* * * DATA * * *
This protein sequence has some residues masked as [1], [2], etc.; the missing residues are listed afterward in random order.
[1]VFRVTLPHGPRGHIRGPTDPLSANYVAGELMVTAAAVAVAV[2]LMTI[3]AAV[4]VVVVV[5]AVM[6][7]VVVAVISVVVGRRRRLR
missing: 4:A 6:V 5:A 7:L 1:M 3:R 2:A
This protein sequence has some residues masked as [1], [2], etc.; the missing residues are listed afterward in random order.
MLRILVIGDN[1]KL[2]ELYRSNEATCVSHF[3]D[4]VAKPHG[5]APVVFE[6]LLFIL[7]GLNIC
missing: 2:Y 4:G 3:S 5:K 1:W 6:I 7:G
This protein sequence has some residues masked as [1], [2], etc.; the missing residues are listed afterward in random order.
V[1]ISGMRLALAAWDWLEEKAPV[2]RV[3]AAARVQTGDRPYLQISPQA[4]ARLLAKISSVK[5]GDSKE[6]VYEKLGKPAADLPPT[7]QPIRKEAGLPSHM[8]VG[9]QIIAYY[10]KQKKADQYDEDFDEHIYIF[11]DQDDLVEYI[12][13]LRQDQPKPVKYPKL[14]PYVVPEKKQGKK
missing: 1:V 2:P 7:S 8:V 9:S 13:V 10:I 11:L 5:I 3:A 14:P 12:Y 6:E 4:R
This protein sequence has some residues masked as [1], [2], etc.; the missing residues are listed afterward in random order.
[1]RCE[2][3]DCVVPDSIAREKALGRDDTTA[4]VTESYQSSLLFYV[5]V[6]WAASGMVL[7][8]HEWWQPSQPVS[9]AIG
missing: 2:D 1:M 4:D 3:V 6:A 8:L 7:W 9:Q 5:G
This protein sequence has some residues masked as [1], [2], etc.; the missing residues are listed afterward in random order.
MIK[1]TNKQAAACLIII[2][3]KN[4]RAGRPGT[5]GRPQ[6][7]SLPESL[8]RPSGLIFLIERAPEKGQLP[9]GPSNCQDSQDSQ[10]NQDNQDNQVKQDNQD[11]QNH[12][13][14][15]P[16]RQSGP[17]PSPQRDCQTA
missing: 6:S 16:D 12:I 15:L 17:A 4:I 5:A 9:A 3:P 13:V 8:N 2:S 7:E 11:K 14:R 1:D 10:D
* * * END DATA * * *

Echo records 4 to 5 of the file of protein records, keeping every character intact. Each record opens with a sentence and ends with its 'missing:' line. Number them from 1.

This protein sequence has some residues masked as [1], [2], etc.; the missing residues are listed afterward in random order.
[1]RCE[2][3]DCVVPDSIAREKALGRDDTTA[4]VTESYQSSLLFYV[5]V[6]WAASGMVL[7][8]HEWWQPSQPVS[9]AIG
missing: 2:D 1:M 4:D 3:V 6:A 8:L 7:W 9:Q 5:G
This protein sequence has some residues masked as [1], [2], etc.; the missing residues are listed afterward in random order.
MIK[1]TNKQAAACLIII[2][3]KN[4]RAGRPGT[5]GRPQ[6][7]SLPESL[8]RPSGLIFLIERAPEKGQLP[9]GPSNCQDSQDSQ[10]NQDNQDNQVKQDNQD[11]QNH[12][13][14][15]P[16]RQSGP[17]PSPQRDCQTA
missing: 6:S 16:D 12:I 15:L 17:A 4:I 5:A 9:A 3:P 13:V 8:N 2:S 7:E 11:K 14:R 1:D 10:D